Most macro-economic models require some form wage or price rigidity that prevents markets from clearing. This seems to be a prerequisite for a model with unemployment. Yet, in the framework applied here, wage or price rigidities are not strictly required. Instead, unemployment is interpreted as the time needed to acquire new industry specific human capital when entering a new industry. Mostly, workers acquire this human capital at the start of their career and never change industries. Hence, a new cohort starts unemployed. Each period, a share l of the unemployed manages to acquire this industry specific human capital. Hence, l is the inverse duration of unemployment. However, after a financial crisis, product demand shifts away from domestics to tradables. If this shift is large enough, workers prefer quitting their current industry and retraining for another industry above staying in their current job at a lower wage. Unemployed are free to choose in what industry they want to specialize. Reinhart and Rogoff’s evidence on the persistence of unemployment after a financial crisis suggest l to be 0.25: it takes the average worker about 4 years to retrain for another industry. In practice, the Cobb Douglas utility function allows too much substitution in consumption between industries. Hence, accepting a lower wage in your current job is usually a more attractive strategy than switching to another industry. Hence, we work with a model where wages are fixed. Hence, the economy responds to a fall in the demand for an industry’s output by a reduction in employment, not in wages.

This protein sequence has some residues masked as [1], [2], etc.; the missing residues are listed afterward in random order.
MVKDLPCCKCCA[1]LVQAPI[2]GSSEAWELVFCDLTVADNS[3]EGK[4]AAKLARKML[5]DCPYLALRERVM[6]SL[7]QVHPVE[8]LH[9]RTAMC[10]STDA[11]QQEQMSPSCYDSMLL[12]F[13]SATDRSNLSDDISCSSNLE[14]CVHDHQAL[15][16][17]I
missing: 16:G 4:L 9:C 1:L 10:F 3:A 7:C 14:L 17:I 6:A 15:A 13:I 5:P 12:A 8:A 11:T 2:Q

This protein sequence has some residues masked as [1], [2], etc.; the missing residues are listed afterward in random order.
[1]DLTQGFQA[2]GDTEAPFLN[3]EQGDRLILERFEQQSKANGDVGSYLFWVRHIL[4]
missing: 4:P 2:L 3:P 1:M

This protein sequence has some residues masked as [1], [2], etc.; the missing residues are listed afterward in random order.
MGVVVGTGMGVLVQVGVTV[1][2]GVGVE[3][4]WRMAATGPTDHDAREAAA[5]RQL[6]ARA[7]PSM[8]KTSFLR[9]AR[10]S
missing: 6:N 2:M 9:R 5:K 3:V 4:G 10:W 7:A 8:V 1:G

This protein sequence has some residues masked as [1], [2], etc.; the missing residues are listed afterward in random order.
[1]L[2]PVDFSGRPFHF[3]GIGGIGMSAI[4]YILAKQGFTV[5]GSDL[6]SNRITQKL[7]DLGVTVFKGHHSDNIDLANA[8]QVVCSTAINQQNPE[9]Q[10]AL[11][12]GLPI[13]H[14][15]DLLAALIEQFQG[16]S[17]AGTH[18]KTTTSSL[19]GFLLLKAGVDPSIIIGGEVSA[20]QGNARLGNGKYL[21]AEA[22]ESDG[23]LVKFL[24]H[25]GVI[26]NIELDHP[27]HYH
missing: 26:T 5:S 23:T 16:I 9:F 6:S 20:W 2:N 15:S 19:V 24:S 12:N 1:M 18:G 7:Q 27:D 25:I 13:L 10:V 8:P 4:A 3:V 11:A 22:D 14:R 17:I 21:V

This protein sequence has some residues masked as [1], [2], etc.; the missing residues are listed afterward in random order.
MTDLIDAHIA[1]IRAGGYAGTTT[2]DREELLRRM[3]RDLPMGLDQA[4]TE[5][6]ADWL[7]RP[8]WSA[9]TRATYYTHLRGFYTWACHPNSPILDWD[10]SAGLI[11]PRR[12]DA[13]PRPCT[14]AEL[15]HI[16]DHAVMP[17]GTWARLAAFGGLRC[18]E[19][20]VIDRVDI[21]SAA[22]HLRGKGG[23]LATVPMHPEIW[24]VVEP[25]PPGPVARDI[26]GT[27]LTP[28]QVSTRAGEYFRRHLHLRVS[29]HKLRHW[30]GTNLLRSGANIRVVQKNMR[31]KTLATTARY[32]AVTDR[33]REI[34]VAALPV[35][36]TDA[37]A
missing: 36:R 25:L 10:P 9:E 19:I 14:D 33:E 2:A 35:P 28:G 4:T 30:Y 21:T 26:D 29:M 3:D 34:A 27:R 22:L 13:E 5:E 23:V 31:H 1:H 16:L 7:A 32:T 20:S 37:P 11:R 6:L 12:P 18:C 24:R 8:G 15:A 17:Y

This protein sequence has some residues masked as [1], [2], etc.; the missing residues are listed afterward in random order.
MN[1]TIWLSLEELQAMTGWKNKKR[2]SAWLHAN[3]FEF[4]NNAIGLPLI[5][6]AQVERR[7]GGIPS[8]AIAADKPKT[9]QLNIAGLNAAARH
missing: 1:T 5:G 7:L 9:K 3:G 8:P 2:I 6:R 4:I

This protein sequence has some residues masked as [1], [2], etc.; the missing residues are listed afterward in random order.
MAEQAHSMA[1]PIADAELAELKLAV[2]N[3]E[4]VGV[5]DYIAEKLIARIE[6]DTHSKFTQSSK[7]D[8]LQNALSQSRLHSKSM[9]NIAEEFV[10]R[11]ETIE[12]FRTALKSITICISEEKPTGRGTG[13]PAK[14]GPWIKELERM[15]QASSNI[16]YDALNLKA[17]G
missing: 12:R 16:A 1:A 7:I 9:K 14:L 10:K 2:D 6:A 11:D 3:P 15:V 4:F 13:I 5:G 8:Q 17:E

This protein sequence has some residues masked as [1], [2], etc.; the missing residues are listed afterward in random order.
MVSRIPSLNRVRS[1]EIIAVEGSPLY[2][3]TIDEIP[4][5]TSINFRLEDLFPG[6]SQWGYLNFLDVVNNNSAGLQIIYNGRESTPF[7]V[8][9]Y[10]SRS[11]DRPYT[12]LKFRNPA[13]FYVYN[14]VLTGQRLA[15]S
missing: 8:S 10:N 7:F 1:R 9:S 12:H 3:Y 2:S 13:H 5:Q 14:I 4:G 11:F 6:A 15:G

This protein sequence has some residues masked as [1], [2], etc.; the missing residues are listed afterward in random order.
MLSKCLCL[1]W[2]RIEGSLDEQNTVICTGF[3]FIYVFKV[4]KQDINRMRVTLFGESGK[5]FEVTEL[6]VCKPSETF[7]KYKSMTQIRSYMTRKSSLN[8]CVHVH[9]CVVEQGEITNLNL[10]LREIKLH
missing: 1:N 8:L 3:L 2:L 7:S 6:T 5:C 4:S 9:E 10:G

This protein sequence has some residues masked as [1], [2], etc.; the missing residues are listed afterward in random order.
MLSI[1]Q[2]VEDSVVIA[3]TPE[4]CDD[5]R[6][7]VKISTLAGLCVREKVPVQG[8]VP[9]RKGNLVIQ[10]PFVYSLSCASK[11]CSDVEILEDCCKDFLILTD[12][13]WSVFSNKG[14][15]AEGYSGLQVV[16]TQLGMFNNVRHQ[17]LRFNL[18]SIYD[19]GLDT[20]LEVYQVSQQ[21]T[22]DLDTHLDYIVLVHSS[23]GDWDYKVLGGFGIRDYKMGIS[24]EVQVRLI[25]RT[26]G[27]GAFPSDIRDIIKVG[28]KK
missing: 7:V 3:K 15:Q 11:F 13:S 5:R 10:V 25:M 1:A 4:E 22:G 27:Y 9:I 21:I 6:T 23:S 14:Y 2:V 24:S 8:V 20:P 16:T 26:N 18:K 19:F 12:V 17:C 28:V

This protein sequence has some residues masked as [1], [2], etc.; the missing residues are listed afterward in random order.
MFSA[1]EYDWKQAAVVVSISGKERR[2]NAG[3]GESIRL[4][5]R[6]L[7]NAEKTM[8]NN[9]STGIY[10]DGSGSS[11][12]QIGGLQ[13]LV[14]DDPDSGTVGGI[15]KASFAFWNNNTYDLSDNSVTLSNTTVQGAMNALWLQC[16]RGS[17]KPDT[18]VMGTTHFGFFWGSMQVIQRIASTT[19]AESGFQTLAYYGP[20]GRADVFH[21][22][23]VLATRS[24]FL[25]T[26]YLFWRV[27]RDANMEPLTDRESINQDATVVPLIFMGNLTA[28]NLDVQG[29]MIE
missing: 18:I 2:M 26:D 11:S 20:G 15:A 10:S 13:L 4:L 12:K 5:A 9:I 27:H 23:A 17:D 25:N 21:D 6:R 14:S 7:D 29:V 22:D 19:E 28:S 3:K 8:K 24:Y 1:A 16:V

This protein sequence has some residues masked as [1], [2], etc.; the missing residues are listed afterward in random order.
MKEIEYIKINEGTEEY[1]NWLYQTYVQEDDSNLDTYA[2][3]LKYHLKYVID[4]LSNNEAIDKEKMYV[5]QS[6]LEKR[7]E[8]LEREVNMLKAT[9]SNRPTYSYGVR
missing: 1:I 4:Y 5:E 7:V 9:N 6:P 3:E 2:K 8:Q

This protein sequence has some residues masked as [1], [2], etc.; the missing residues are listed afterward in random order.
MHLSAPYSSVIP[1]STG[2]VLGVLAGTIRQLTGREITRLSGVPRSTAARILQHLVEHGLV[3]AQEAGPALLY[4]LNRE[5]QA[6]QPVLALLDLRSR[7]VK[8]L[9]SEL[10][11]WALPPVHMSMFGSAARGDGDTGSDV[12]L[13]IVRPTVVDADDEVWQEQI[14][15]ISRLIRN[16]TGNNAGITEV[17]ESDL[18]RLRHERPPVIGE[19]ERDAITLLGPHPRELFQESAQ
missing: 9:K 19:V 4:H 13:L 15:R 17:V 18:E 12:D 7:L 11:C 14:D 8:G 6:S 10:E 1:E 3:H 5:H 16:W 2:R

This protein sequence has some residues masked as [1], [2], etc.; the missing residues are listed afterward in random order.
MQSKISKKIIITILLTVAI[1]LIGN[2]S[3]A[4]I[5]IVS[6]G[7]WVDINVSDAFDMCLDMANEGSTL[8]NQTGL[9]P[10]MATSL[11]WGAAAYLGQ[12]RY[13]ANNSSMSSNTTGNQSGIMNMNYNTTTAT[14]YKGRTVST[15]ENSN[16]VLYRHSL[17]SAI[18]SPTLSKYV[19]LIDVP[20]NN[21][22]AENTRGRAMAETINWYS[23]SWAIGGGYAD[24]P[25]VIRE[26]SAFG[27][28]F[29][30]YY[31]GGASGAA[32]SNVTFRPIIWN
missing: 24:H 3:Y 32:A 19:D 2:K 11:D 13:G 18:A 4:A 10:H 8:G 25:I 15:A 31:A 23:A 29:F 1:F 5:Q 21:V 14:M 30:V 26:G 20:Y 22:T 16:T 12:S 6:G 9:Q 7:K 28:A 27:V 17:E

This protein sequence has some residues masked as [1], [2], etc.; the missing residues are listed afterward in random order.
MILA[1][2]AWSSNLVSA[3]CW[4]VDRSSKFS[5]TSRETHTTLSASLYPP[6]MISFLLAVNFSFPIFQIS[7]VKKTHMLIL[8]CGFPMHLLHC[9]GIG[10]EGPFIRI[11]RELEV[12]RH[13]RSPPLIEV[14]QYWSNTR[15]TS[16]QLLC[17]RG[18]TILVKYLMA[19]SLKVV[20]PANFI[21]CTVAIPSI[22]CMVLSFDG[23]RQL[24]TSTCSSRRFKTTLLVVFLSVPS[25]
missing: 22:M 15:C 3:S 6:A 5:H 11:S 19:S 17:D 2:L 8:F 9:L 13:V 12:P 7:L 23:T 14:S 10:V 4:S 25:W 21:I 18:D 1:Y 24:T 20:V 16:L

This set up of an economy with three industries captures the main mechanisms at work after a financial crisis has wiped out part of a country’s wealth. Current cohorts have seen their wealth evaporating, partly directly by the financial crisis, partly by the endogenous response of house prices and fiscal policy. Hence, they reduce their consumption as to satisfy their lifetime budget constraint. This reduces domestic demand for all three industries’ output. For tradables, this is no problem, since it can sell its output on global markets at a constant price. For construction and domestics, however, this leads to a fall in demand. Wages in construction are determined by a non-arbitrage condition. Since productivity in all industries is normalized to unity, house-prices are equal to the gross wage in construction. Hence, the value of the specific human capital of workers employed in construction and domestics falls, leading to a fall in employment by not hiring replacements for the workers in the industry that die (=retire). If the fall in consumption is big, construction and domestics will even fire a share of its workforce, which then becomes unemployed to acquire the new specific human capital needed for finding employment in the tradable industry. Only when these cohorts who have experienced a wealth loss due to the financial crisis gradually die out, consumption recovers and hence employment in the domestic and construction industry.